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At the 1900 Annual Town Meeting, West Newbury's Town Improvement Society was authorized to erect historic "tablets" under the direction of Dr. Orin Warren. The Society selected the site and text of each of the signs. The white markers have been replaced—apparently unchanged in the main in content and location—several times in the intervening decades, most recently in 2003-04 by Gregory Jennell as part of an Eagle Scout project. To celebrate West Newbury's 2019 bicentennial, the Historical Commission prepared monthly tales of the stories behind the Town's historical markers.
Click on the links below for 13 more detailed stories:
The site where Elizabeth and Enoch Little started the first homestead in the area is located at 127-57 Crane Neck Street. The story behind this marker is both a love story and a tale of an unmet governmental directive to build a wall here in West Newbury. January 2019
The site of the First Parish Meetinghouse is located at 708-70 Main Street. The story behind this marker is about West Newbury’s origins as a separate town, begun with a Thirty Years Quarrel that involved unauthorized construction of two rivalrous meetinghouses—three if you count the one rebuilt after the hostile razing of the first by adherents to the second. February 2019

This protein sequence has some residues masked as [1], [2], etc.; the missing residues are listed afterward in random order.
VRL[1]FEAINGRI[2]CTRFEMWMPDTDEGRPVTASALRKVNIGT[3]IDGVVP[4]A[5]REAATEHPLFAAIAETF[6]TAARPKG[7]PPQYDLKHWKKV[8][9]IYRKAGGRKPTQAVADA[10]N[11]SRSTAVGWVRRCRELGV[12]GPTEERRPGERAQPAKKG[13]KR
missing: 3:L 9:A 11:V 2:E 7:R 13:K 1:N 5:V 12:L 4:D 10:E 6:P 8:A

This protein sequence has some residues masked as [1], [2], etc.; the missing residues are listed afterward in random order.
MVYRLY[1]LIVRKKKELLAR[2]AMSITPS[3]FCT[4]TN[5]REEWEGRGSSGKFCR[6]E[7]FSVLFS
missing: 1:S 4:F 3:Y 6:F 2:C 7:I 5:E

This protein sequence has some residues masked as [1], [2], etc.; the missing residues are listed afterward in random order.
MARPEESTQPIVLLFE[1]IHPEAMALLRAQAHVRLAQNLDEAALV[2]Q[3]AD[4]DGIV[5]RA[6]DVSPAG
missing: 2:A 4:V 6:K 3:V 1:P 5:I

The site of the Second Parish Meetinghouse is located at 27 Meetinghouse Road. The story behind the marker is one of westward expansion, and, for the benefit of us all then and now, creation of the 1729 map showing who lived where on the roads and lanes extant at that time in West Newbury almost three centuries ago. March 2019
The site of Camp Sylvester, a sort of holding station for eager Civil War enlistees awaiting marching orders as the Union Army got itself organized, is located at 16 Pleasant Street. The story behind this marker is one of anxious and bored soldiers-in-waiting who came here in April, 1861 to enlist in the Union Army. Their minor rebellion finally brought them tents, some supplies, and a camp to call their own here in West Newbury. April 2019
The Training Field is located at 494-506 Main Street. The Town’s first open space acquisition, this civic place is perhaps most central to West Newbury’s geography, history, and heart—where gatherings ranging from mustering of Revolutionary War minutemen to the late 19th century West Newbury Farmers’ Club extravaganzas to our current day Christmas tree lightings have occurred here in West Newbury. A slideshow of old photos and clippings about the Training Field is here. May 2019
The birthplace of General Jacob Bayley is located at 11 Baileys Lane. The story behind the marker is one of a war hero and civic leader whose new Newbury, Vermont, could have ended up in New Hampshire or New York all while staying put, and who spent his first 21 years here in West Newbury, Massachusetts. June 2019